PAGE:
Xstrata confirms long-rumored merger talks with Glencore

International miner Xstrata plc, which has coal mining operations in countries like Colombia, confirmed Feb. 2 that it has received an approach from and is in discussions with Glencore International plc on an all-share merger of equals which may or may not lead to an offer being made by Glencore for Xstrata.

“There can be no certainty that any offer will be made,” Xstrata said. Reports said this possible merger would have a value of roughly $80bn.

In accordance with Rule 2.6(a) of the United Kingdom’s City Code on Takeovers and Mergers, Glencore is now required, by no later than March 1 to either announce a firm intention to make an offer for Xstrata in accordance with Rule 2.7 of the Code or announce that it does not intend to make an offer. The deadline can be extended. The Xstrata announcement was made with the agreement of Glencore.

Xstrata is primarily a mining company, while newly-public Glencore is a major commodities trader that also has interests in coal mining operations. The combination of Xstrata and Glencore would create a huge player in the seaborne coal market.

Xstrata, in which Glencore already has minority ownership, is one of the top five global producers of copper, thermal and metallurgical coal, ferrochrome, zinc and nickel and it also produces silver, lead, platinum, gold, cobalt and vanadium. Founded in 2002 and headquartered in Switzerland, Xstrata now operates in over 20 countries and employs over 70,000 people at more than 100 operations and projects around the world. Xstrata has interests in coal mining operations in Australia, South Africa, Canada and Colombia.

Glencore is a public company, listed in London and Hong Kong, registered in Jersey, and headquartered in Baar, Switzerland. Glencore, through its subsidiaries, is both a significant producer of coal from its assets in South America and South Africa and is itself a market leader in the marketing of coal to global industrial consumers.

Glencore already has a market advisory agreement with Xstrata with respect to its export coal sales. Other sources of steam coal for Glencore are based on purchase contracts and agency agreements with major mining companies. Glencore’s website said the company has purchase contracts with the major coal and coke producers in Australia, South America, Indonesia, South Africa and Russia and supplies many of the world’s power utilities, steel mills, cement producers and chemical plants.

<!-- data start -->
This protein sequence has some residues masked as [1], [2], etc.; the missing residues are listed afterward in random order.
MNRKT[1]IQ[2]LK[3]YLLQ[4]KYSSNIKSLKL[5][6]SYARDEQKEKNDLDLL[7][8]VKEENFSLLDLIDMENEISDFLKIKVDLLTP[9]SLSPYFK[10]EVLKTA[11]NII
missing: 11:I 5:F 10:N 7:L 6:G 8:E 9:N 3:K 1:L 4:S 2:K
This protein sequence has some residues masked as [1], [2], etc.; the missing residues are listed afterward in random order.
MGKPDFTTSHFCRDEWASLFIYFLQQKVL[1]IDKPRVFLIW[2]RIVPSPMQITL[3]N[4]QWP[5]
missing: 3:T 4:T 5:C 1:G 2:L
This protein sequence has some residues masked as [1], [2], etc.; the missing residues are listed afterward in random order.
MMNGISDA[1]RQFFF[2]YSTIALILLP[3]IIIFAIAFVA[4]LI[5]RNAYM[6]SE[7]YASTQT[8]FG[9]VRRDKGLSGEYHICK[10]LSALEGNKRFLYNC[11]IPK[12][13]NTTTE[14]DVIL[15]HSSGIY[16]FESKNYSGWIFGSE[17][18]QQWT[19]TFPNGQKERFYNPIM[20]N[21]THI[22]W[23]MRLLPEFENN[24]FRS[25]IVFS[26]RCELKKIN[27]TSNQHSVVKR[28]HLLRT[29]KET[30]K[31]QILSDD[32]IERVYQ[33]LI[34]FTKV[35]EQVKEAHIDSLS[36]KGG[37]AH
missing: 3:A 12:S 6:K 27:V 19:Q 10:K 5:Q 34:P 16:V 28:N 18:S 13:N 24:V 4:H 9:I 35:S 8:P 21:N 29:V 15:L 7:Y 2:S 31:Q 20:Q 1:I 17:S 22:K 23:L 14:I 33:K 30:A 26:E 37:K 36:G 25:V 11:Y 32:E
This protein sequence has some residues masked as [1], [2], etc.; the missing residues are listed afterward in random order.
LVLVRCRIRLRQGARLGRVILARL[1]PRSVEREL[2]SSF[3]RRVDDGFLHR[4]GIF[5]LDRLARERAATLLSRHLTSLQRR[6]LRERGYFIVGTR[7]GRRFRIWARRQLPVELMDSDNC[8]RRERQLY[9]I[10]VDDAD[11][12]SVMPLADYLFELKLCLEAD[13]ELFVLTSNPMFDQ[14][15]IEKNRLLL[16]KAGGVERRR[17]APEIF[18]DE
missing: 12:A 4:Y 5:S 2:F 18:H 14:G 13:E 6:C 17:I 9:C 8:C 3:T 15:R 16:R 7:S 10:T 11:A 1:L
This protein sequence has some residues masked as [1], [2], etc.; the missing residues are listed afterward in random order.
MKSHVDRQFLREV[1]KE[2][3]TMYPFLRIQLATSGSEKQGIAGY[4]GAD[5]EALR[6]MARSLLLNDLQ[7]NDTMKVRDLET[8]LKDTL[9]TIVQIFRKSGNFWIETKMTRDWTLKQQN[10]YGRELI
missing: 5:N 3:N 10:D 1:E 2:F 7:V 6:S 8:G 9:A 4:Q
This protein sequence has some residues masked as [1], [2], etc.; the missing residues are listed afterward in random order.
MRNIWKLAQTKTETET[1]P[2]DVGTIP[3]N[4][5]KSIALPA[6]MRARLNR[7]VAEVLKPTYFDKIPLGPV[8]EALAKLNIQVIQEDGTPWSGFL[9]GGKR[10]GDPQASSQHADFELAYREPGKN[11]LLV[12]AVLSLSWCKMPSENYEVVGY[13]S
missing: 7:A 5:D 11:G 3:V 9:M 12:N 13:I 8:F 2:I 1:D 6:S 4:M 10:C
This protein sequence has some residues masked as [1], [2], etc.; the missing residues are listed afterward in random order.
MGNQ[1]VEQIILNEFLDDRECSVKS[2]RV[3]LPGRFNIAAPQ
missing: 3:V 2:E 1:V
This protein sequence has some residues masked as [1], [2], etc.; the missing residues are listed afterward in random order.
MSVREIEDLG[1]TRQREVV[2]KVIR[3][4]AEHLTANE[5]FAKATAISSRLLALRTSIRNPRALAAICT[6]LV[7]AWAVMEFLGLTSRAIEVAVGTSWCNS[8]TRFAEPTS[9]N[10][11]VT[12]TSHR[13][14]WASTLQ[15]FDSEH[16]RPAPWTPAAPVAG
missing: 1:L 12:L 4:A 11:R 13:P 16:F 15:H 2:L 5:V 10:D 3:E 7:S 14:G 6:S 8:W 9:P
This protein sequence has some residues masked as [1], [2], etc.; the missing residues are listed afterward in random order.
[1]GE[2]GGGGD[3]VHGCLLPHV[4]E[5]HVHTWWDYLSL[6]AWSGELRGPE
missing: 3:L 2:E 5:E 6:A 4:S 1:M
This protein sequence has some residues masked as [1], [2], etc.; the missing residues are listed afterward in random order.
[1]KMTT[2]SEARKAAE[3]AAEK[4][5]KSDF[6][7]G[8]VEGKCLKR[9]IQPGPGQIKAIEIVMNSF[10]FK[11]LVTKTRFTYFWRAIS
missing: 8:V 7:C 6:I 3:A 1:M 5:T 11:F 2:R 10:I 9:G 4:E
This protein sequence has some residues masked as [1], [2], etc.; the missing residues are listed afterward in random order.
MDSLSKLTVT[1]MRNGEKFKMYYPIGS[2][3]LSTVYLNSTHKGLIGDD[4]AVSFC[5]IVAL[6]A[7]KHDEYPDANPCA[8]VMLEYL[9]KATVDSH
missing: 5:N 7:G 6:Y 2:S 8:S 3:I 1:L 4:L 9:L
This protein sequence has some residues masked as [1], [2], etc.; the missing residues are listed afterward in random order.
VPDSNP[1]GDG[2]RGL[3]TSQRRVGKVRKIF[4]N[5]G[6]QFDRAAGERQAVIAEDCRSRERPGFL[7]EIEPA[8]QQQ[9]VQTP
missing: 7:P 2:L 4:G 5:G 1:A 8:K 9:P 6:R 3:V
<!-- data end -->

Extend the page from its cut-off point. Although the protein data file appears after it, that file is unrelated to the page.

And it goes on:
Glencore has investments in coal mining operations in Colombia, where its subsidiaries own 100% of the Prodeco Group. That makes any combination with Xstrata especially interesting, since Xstrata owns a one-third share in the big Cerrejon mine in Colombia. Glencore has investments in coal mining operations in South Africa, where its subsidiaries own 70% of Shanduka Coal.

Glencore currently owns 34.4% of Xstrata, said the Glencore website.

About Barry Cassell 20414 Articles
Barry Cassell is Chief Analyst for GenerationHub covering coal and emission controls issues, projects and policy. He has covered the coal and power generation industry for more than 24 years, beginning in November 2011 at GenerationHub and prior to that as editor of SNL Energy’s Coal Report. He was formerly with Coal Outlook for 15 years as the publication’s editor and contributing writer, and prior to that he was editor of Coal & Synfuels Technology and associate editor of The Energy Report. He has a bachelor’s degree from Central Michigan University.